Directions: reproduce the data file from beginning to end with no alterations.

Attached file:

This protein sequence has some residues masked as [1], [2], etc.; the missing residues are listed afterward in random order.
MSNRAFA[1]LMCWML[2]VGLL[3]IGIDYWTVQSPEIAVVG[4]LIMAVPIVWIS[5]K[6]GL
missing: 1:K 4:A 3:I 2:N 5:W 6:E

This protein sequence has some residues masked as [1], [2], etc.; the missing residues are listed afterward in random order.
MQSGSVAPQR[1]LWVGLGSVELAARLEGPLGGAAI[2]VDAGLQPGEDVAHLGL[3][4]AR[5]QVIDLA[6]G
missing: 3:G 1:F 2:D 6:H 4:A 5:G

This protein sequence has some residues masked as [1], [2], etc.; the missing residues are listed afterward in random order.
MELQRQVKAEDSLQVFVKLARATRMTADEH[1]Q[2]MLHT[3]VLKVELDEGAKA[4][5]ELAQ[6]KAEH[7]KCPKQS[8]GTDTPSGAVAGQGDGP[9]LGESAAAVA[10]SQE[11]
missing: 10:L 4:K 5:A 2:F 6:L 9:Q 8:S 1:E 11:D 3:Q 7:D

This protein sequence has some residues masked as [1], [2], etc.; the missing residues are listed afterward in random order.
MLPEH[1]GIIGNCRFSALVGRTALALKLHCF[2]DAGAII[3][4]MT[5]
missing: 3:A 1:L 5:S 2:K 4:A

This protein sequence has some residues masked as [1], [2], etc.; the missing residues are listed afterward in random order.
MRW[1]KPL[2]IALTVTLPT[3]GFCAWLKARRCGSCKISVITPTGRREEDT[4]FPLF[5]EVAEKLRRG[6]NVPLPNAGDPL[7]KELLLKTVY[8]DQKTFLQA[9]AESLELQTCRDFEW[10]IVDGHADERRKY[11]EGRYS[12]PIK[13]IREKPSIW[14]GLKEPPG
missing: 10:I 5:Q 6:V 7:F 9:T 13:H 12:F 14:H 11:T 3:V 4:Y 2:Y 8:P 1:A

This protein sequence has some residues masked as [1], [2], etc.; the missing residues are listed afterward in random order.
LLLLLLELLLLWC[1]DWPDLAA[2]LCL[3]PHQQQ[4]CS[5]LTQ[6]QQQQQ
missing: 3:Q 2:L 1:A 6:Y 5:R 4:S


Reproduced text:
This protein sequence has some residues masked as [1], [2], etc.; the missing residues are listed afterward in random order.
MSNRAFA[1]LMCWML[2]VGLL[3]IGIDYWTVQSPEIAVVG[4]LIMAVPIVWIS[5]K[6]GL
missing: 1:K 4:A 3:I 2:N 5:W 6:E

This protein sequence has some residues masked as [1], [2], etc.; the missing residues are listed afterward in random order.
MQSGSVAPQR[1]LWVGLGSVELAARLEGPLGGAAI[2]VDAGLQPGEDVAHLGL[3][4]AR[5]QVIDLA[6]G
missing: 3:G 1:F 2:D 6:H 4:A 5:G

This protein sequence has some residues masked as [1], [2], etc.; the missing residues are listed afterward in random order.
MELQRQVKAEDSLQVFVKLARATRMTADEH[1]Q[2]MLHT[3]VLKVELDEGAKA[4][5]ELAQ[6]KAEH[7]KCPKQS[8]GTDTPSGAVAGQGDGP[9]LGESAAAVA[10]SQE[11]
missing: 10:L 4:K 5:A 2:F 6:L 9:Q 8:S 1:E 11:D 3:Q 7:D

This protein sequence has some residues masked as [1], [2], etc.; the missing residues are listed afterward in random order.
MLPEH[1]GIIGNCRFSALVGRTALALKLHCF[2]DAGAII[3][4]MT[5]
missing: 3:A 1:L 5:S 2:K 4:A

This protein sequence has some residues masked as [1], [2], etc.; the missing residues are listed afterward in random order.
MRW[1]KPL[2]IALTVTLPT[3]GFCAWLKARRCGSCKISVITPTGRREEDT[4]FPLF[5]EVAEKLRRG[6]NVPLPNAGDPL[7]KELLLKTVY[8]DQKTFLQA[9]AESLELQTCRDFEW[10]IVDGHADERRKY[11]EGRYS[12]PIK[13]IREKPSIW[14]GLKEPPG
missing: 10:I 5:Q 6:V 7:F 9:T 13:H 12:F 14:H 11:T 3:V 4:Y 2:Y 8:P 1:A

This protein sequence has some residues masked as [1], [2], etc.; the missing residues are listed afterward in random order.
LLLLLLELLLLWC[1]DWPDLAA[2]LCL[3]PHQQQ[4]CS[5]LTQ[6]QQQQQ
missing: 3:Q 2:L 1:A 6:Y 5:R 4:S